Hikers knock down flagpole illegally erected on Utah peak
An unidentified hiker or group of hikers by Thursday had knocked down a flagpole that Mormon missionaries illegally erected on the summit of Mount Olympus last weekend.
Hiker Joe Bullough said he found the pole lying on the ground when he hiked to the top of the peak east of Salt Lake City Thursday morning.
He had seen the pole, adorned with an American flag and autographed mission T-shirt, last weekend.
Bullough, who has climbed the 9,026-foot-elevation peak 478 times, carried the pole back down the mountain Thursday because he doesn't like to see litter, he said. The peak is in the Mount Olympus Wilderness Area.
Eight missionaries from The Church of Jesus Christ of Latter-day Saints created a concrete anchor and placed the 8-foot flagpole on the famous Salt Lake Valley landmark, apparently on Saturday.
Along with the flag, they attached a T-shirt adorned with their autographs and the message "Go Baptize! Only Utah Salt Lake City EAST Mission."
Church spokeswoman Jessica Moody said Thursday, "The church has reached out to the Forest Service and is working on a resolution."
Moody declined to comment on whether Salt Lake City East Mission leaders were aware of or sanctioned the missionaries' flagpole-erecting activity.
Cathy Kahlow, Salt Lake district ranger, confirmed that a church attorney contacted the U.S. Forest Service and assured the agency that the missionaries would remove the concrete.
"It needs to be naturalized and the area needs to be back to its natural state," Kahlow said.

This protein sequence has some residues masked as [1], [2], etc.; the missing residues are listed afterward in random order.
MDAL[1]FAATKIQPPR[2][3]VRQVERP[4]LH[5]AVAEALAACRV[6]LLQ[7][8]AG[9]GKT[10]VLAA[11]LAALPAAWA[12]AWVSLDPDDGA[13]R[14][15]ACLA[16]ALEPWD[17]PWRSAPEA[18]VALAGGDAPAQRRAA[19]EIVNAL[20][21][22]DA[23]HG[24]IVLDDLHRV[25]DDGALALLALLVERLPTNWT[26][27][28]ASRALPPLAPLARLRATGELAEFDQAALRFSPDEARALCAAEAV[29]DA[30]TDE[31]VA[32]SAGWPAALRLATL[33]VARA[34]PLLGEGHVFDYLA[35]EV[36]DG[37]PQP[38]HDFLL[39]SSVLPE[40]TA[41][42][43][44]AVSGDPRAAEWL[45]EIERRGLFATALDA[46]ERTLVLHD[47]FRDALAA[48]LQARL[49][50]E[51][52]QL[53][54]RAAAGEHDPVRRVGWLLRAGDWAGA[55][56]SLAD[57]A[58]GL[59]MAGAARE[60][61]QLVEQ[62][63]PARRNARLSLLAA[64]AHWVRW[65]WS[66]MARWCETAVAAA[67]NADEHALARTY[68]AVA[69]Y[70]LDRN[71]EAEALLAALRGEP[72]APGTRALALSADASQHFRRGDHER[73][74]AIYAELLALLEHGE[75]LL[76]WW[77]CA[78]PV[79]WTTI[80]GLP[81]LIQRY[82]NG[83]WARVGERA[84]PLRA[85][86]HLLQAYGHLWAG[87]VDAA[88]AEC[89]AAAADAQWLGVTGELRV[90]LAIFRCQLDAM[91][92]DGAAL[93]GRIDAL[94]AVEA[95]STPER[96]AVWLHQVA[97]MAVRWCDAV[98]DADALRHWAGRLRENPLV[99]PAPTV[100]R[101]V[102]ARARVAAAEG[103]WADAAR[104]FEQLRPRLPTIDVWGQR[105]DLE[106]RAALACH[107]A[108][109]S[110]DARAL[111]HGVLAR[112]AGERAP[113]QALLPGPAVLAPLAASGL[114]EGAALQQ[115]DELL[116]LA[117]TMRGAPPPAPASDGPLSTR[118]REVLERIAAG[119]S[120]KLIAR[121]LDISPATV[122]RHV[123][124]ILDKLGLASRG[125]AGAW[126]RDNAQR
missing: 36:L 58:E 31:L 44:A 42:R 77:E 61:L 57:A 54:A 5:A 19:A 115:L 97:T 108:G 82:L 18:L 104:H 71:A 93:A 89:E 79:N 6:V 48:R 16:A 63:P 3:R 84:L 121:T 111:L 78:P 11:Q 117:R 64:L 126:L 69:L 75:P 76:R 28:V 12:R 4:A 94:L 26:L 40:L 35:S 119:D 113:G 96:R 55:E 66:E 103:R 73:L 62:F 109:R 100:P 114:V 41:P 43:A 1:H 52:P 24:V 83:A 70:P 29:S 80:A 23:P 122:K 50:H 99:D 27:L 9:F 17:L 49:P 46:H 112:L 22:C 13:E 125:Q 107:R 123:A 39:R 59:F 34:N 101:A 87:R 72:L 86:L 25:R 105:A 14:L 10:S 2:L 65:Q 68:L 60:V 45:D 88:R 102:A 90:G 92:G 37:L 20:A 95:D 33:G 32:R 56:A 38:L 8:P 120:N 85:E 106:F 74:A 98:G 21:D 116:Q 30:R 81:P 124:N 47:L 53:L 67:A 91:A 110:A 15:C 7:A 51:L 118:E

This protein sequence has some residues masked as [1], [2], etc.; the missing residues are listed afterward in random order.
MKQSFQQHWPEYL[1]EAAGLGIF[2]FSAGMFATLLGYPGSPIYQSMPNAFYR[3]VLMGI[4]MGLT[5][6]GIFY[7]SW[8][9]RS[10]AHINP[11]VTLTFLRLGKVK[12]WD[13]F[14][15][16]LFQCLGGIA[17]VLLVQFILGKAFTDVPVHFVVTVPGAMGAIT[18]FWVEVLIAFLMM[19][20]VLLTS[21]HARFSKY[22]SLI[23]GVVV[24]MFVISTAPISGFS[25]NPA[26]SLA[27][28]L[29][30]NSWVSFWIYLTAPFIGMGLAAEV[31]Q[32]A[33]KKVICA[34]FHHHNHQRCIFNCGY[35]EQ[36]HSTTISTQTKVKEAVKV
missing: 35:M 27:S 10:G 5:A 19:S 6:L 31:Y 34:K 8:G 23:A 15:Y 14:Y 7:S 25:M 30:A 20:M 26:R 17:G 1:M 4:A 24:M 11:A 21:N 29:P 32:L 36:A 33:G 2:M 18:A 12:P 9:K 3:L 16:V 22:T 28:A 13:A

Mount Olympus is part of a 15,300-acre wilderness area, which means no mechanized equipment or permanent improvements are allowed. The Mount Olympus Wilderness also includes Mount Raymond and Gobbler's Knob.
Even outside of a wilderness area, a flagpole would require a permit, she said. "Generally we don't issue permits for random structures on the forest," Kahlow said.
"When it's a flag it's always tricky. It's not about the patriotism. Everybody likes the flag but there are places where they are appropriate," Kahlow said. "It's a newly created structure that is offensive to some as it relates to wilderness values... It's a challenge because it's so close to a city."
She said people don't usually try to build permanent structures in the wilderness area. More commonly, they ride mountain bikes or bring mechanized equipment.
Kahlow said she doesn't plan to pursue charges against the elders, as long as they remove the concrete.
The penalty for violating the Wilderness Act ranges from a fine of several hundred dollars to prosecution if violators are not compliant with requests to remove structures.
Reporter Brian Maffly contributed to this story.
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